At tonight's meeting, beyond officer elections, Treasurer Ariel Rodriguez spoke of his experiences at the 2003 AMS Conference in Long Beach, California. In addition, President Clark Evans' goals for the forthcoming year were outlined, and these will be implemented this summer. Primary examples of these goals include:
* Scheduled meeting times. This has been a big request from the membership and we will be soliciting your input over the coming weeks to determine what time works best for everyone. The intended effect is to increase student membership and attendance at chapter meetings and functions.
* Involvement of the community in general. This includes increased frequency of featured speakers at chapter meetings, enhanced visibility of the chapter in the local meteorological community, and special events designed to target our non-student membership.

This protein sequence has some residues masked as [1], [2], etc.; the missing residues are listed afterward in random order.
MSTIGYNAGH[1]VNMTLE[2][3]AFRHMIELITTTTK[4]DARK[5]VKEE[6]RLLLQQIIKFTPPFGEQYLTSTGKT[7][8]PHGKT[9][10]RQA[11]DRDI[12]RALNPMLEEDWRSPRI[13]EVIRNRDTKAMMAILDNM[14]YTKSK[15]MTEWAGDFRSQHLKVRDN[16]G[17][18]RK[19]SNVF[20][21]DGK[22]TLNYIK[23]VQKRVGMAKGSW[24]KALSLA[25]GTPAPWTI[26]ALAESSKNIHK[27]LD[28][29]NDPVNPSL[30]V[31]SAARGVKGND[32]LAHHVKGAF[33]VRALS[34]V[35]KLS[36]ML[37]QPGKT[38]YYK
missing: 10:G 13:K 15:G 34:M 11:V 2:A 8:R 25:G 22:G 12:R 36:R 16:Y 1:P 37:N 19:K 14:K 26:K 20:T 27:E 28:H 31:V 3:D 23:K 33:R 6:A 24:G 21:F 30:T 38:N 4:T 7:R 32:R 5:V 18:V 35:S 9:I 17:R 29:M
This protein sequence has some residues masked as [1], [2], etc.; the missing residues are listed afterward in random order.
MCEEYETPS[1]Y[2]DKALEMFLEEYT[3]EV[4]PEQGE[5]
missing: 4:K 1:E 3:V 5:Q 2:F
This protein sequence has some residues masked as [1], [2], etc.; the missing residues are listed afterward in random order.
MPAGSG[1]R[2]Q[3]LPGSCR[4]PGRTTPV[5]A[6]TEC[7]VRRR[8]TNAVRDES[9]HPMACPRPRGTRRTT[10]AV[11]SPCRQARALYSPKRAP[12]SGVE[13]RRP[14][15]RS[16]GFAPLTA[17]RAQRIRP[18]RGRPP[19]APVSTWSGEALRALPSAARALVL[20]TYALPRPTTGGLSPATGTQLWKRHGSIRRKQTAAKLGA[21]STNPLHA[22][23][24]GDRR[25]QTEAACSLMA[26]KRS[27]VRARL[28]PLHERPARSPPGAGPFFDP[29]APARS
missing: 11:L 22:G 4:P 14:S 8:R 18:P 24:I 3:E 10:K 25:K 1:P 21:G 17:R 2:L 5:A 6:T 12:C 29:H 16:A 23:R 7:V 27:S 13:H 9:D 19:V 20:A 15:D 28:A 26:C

* Organization. One of the things the old officer core had hoped to do (but was unable to accomplish) was to have meetings and events organized well in advance. With a full summer to prepare (as opposed to having to go on the fly like the past year), we hope to start the fall with a bang come next year.
* Increased social functions. This includes (but certainly isn't limited to) tailgating and seat sections for football games, further dinners, and events yet to be determined.
* Potential for a summer meeting. Depending on interest and membership level present in Tallahassee over the summer, the chapter may hold a meeting in July or August in order to better prepare for the new year.